Firefox 4 adds speed and tames your tabs
You can then put those tabs in groups -- a social networking group, a news group, an entertainment group and a technology group, for example.
Drag any tab out of the box, and Panorama creates a new tab group. Drag another tab out of the box and place it on top of the first tab that you dragged out, and those tabs form their own tab group in their own box. You can keep creating new groups this way. You can also drag a tab from one group to another.
Double-click any of those groups in Panorama, and you go back to normal Firefox -- but the only tabs visible are those in that group; the tabs in the other groups are hidden. Go back to Panorama, click on a different group, and you'll be working with only those tabs. When you browse the Web and add new tabs, the tabs get added to whatever tab group you're currently using.
Panorama includes a lot more features, including the ability to close tab groups, resize them and rename them. You can also perform a limited search of all of your open tabs. Panorama will search only the URLs and titles of open tabs, not the content on the pages themselves, but still, it's a useful little feature.
There's so much to Panorama that it will likely take some time to get used to. But if you're a frequent user of multiple tabs, you'll never want to give it up.
Firefox 4 introduces another feature, called Switch to Tab, to help you tame your tabs. As in the previous version of Firefox, when you type text in the address bar, Firefox searches through your history, previous searches and sites you've bookmarked and shows likely matches in a drop-down list below the address bar. Now, however, it also searches through any tabs you have open.
If it finds any matches in your open tabs, it shows a "Switch to tab" icon below the Web page's title in the drop-down list. To go to the tab, click the icon. As with Panorama, this feature searches only the URLs and words in the titles of open tabs, not the content of the sites themselves.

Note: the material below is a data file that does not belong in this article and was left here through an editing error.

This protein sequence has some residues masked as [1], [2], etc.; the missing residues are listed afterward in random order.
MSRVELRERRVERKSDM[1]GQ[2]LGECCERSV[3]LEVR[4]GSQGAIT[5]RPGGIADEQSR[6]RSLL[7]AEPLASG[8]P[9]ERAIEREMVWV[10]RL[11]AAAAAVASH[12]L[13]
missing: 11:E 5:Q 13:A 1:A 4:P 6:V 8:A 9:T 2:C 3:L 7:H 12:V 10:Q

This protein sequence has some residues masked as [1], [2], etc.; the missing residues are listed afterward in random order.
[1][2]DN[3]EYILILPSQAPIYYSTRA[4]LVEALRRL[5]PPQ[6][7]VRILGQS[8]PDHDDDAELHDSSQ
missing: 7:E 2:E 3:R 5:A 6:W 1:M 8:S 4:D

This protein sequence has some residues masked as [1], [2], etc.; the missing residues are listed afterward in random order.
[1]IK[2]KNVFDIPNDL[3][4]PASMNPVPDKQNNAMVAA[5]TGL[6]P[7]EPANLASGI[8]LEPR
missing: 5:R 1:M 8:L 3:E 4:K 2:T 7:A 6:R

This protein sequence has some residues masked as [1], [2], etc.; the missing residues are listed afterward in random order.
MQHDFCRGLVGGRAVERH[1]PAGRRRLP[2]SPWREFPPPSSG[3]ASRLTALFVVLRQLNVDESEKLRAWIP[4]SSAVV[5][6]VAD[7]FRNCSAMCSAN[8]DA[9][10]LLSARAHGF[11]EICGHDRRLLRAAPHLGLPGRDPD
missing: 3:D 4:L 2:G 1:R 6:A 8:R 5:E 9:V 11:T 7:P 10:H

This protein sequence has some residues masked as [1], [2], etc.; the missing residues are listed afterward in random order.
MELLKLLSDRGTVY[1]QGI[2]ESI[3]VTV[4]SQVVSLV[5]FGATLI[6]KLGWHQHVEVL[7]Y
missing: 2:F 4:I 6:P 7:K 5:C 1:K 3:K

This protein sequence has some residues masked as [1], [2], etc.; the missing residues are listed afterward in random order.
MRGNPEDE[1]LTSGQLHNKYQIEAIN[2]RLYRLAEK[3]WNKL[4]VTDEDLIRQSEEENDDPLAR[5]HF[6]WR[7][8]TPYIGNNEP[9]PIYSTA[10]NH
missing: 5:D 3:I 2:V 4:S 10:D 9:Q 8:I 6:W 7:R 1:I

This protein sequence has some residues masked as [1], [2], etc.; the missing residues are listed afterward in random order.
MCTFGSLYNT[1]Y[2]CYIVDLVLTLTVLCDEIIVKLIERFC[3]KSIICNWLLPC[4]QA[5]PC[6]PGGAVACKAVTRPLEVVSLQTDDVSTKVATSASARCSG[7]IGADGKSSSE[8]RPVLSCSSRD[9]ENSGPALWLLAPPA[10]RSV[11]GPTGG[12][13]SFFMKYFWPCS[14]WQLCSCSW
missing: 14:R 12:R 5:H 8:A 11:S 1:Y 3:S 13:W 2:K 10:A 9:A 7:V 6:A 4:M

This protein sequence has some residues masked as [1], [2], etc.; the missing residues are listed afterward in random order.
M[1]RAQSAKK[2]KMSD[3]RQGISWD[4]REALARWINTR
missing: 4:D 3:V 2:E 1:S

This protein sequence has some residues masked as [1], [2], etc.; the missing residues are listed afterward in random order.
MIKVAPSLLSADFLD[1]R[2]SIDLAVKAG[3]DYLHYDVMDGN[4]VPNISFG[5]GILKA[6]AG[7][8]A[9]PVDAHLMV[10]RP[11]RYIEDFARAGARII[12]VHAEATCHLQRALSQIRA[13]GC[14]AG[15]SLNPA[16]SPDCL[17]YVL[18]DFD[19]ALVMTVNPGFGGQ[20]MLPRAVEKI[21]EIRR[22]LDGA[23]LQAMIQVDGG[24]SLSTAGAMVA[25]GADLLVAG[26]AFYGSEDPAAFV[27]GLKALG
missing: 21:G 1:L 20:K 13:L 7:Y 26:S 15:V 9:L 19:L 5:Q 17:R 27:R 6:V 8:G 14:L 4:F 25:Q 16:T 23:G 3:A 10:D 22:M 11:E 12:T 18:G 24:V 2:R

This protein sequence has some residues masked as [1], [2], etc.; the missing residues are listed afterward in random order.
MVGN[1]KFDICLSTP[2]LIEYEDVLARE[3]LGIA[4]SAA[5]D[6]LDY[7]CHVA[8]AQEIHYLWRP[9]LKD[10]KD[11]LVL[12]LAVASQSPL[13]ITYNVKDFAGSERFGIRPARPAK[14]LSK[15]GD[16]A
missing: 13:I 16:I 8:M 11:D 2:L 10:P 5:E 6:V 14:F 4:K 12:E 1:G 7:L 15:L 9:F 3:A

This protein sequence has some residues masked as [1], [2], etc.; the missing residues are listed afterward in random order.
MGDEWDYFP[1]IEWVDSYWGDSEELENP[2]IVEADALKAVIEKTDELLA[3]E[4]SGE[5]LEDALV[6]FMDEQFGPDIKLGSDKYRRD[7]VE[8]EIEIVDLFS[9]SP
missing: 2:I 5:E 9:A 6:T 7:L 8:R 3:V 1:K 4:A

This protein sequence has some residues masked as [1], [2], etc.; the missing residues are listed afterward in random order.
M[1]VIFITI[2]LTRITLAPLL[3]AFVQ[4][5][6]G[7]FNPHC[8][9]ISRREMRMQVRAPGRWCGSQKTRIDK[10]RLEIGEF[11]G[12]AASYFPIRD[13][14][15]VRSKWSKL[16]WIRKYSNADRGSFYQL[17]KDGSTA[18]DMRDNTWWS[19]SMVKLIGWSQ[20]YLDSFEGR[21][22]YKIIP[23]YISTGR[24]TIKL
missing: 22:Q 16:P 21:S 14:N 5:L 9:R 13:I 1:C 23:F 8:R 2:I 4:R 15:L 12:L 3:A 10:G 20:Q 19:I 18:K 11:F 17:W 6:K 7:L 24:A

Although the feature is useful, it could be improved. Any search results that match open tabs get mixed in with your history list, previous searches and so on. So it's difficult to see at a glance if your matches are in open tabs.
In addition, you may get multiple matches for the same Web page. If you type "cn" into the address bar, for example, and you have CNN.com open, you may see two matches for it: one from your history list, and another showing it's an open tab. Switch to Tab would be more useful if it showed matching tab search results separately -- on the top of the list, perhaps.
With Firefox 4, you can also permanently pin a tab to the left of the tab bar. That way, the tab is always there, even when you restart Firefox. It's a moderately useful feature, but doesn't go as far as similar Chrome or Internet Explorer features, both of which also let you pin tabs. In Chrome you can also create a shortcut on your desktop to launch a site, while in Internet Explorer 9 you can pin a site to your taskbar in Windows 7.
If you use Firefox on different computers, operating systems and/or devices, you'll be pleased with Firefox Sync, introduced in this new version. Firefox Sync can synchronize bookmarks, browsing history, passwords and open tabs.
If you use Firefox on a Mac and a PC, for example, Firefox Sync will automatically keep all of that in sync between them. And it will also work with the Firefox mobile browser, currently in beta. To do this, you'll have to first set up a Firefox Sync account, and then follow the instructions for using multiple devices. It's a simple and straightforward process.
You can even simultaneously display open tabs from another computer running Firefox. You click the Down arrow at the right of all of your open tabs and select "Tabs from other computers," and you'll see a listing of all of your open tabs on another computer or device. Double-click any of them to open it.
But the tab-sharing feature can be confusing to use. If you are displaying the tabs from another computer, and new tabs are added or closed on the other computer, your display won't update -- it will only show the tabs that were open at the time you asked to see them. In order to see the currently opened tabs, you have to close the page and then ask to see the tabs from another computer again.
Firefox Sync is not completely new to Firefox. In 2007, Mozilla began a syncing project called Weave that is available as an add-on to previous Firefox versions as well as for iPhones, BlackBerry phones and as a beta for Android phones. However, with Firefox 4, it's baked directly into the browser for the first time.
Firefox Sync may not be that useful to those who use different browsers. For them, a better bet is Xmarks, which synchronizes browser bookmarks and passwords for Firefox, Safari, Internet Explorer and Chrome.
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